### The series of plus 1, minus 1, plus 1, minus 1

I greatly enjoyed watching the movie below, by Dr. James Grime, also known as the numberphile (thanks, hubby!).

He takes the infinite sum (series) of alternating ones and minus ones:

1 − 1 + 1 − 1 + 1 − 1 + 1 − 1 + 1 ...

Does this series have a SUM?

Curiously, if we place parenthesis into it this way:

(1 − 1) + (1 − 1) + (1 − 1) + (1 − 1) + ...

we clearly get

BUT if we place parenthesis into it in a different way:

1 + (− 1 + 1) + (−1 + 1) + (−1 + 1) + (−1 + 1) + ...

we get

James also shows TWO WAYS of obtaining the

To get some SANITY into the situation, we need to look at what is true: what is the actual

That has to do with the

He takes the infinite sum (series) of alternating ones and minus ones:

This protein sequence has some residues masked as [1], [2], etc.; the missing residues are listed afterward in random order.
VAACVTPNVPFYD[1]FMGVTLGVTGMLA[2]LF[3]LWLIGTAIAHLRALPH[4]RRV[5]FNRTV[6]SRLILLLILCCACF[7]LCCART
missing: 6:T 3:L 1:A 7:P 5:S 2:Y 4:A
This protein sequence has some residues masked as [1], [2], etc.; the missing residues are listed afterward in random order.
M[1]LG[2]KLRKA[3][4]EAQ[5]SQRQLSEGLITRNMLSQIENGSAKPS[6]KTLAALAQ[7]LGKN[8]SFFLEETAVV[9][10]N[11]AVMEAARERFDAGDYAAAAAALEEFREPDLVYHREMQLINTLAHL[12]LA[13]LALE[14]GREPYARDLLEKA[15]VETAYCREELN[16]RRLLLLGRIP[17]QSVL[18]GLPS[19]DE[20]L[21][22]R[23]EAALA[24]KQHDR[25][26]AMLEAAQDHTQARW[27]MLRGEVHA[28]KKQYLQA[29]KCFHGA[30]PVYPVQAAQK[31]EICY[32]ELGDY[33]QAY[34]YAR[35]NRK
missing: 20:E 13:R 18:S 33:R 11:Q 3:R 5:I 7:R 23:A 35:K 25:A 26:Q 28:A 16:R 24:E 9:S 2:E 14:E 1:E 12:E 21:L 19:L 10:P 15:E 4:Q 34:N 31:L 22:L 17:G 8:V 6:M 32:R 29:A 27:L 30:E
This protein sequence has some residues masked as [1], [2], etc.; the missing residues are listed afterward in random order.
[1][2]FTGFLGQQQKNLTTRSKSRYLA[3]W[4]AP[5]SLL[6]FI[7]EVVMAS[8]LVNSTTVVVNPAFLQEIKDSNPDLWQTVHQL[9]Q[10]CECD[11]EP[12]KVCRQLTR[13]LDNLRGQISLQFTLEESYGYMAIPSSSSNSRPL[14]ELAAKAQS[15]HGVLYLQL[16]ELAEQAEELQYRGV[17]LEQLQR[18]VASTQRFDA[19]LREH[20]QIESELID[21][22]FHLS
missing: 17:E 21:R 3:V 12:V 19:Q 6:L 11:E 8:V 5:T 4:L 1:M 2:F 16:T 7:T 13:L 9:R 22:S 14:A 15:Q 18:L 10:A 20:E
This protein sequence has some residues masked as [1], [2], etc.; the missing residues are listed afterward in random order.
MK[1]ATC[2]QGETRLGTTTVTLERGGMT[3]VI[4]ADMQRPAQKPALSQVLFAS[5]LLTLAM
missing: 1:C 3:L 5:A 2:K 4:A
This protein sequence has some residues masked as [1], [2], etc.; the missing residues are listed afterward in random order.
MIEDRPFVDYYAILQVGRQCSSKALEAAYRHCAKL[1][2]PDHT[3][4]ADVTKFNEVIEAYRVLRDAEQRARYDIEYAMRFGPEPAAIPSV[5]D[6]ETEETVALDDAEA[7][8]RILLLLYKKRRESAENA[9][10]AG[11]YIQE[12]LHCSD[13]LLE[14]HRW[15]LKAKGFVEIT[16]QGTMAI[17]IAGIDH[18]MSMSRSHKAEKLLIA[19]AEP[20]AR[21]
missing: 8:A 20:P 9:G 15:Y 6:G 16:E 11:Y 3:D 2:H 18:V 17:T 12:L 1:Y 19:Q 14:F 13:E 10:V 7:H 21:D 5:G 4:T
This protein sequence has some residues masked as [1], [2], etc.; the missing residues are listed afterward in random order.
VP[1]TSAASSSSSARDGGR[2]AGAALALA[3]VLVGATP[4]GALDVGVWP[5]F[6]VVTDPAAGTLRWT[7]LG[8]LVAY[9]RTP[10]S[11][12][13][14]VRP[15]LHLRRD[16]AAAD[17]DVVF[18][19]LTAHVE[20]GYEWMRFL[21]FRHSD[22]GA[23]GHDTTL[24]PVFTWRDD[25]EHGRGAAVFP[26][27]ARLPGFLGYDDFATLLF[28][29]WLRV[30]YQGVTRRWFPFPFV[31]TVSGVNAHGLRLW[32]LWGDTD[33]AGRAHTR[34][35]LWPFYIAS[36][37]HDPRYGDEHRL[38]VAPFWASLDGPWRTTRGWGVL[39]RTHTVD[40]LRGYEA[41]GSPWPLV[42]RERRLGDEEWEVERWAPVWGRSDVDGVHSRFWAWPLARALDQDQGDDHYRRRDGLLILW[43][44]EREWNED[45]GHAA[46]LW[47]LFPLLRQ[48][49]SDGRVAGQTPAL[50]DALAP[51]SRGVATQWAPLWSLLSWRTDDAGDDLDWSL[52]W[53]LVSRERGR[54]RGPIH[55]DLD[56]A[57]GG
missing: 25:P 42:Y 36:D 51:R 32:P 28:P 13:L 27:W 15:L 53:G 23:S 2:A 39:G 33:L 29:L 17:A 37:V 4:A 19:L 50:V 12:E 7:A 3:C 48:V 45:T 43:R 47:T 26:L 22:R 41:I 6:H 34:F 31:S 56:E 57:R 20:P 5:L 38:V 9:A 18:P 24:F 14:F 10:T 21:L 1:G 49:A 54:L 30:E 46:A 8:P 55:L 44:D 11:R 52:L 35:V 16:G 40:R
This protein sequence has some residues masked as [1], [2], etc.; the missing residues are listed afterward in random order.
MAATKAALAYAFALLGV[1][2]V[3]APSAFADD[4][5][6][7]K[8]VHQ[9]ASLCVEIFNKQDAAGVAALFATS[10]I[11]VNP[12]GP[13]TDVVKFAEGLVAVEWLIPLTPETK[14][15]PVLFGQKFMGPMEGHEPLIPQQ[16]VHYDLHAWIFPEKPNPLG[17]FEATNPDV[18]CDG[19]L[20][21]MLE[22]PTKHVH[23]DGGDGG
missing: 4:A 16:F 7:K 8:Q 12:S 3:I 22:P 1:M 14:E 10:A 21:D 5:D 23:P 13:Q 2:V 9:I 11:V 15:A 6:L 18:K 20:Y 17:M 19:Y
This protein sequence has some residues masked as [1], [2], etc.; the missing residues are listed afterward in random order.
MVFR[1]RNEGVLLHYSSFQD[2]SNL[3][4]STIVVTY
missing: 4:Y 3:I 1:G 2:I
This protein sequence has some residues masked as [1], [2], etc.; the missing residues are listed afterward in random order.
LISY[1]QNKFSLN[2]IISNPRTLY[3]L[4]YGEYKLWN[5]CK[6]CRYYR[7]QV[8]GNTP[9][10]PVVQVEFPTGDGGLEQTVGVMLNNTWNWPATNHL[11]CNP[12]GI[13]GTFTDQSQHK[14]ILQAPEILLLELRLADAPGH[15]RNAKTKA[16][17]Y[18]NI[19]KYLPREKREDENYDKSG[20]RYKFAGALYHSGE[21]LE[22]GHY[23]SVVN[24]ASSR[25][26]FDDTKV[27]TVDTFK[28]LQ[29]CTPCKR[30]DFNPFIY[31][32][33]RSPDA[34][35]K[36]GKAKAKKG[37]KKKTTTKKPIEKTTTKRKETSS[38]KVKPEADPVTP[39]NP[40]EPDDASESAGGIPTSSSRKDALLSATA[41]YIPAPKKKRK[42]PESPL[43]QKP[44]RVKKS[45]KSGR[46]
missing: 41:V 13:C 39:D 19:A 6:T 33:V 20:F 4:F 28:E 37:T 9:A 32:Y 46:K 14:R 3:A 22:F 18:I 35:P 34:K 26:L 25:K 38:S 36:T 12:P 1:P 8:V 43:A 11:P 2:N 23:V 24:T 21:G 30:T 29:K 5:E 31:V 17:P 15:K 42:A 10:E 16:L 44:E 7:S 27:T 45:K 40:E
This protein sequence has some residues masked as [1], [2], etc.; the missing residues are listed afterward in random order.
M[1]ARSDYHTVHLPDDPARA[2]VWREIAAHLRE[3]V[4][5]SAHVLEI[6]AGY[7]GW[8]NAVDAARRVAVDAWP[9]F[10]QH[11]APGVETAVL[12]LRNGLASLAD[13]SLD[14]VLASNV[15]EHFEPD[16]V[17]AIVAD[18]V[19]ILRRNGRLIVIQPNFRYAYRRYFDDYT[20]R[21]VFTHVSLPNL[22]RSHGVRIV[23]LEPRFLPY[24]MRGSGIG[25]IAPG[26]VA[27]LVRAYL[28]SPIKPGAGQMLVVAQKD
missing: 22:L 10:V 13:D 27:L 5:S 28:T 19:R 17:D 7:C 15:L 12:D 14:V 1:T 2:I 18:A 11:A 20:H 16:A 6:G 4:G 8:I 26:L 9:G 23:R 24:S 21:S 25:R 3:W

1 − 1 + 1 − 1 + 1 − 1 + 1 − 1 + 1 ...

Does this series have a SUM?

Curiously, if we place parenthesis into it this way:

(1 − 1) + (1 − 1) + (1 − 1) + (1 − 1) + ...

we clearly get

**ZERO**as the sum.BUT if we place parenthesis into it in a different way:

1 + (− 1 + 1) + (−1 + 1) + (−1 + 1) + (−1 + 1) + ...

we get

**ONE**as the sum!**WHAT IS GOING ON?**James also shows TWO WAYS of obtaining the

**sum of 1/2**for this series (see the video and wikipedia page on Grandi's series).**CAN YOU KEEP YOUR HEAD ON STRAIGHT ANYMORE?**To get some SANITY into the situation, we need to look at what is true: what is the actual

**DEFINITION**for a SUM of an*infinite series*?That has to do with the

**partial sums**. We need to look at the partial sums (that is, the sum of the first 2 terms, the sum of the first 3 terms, …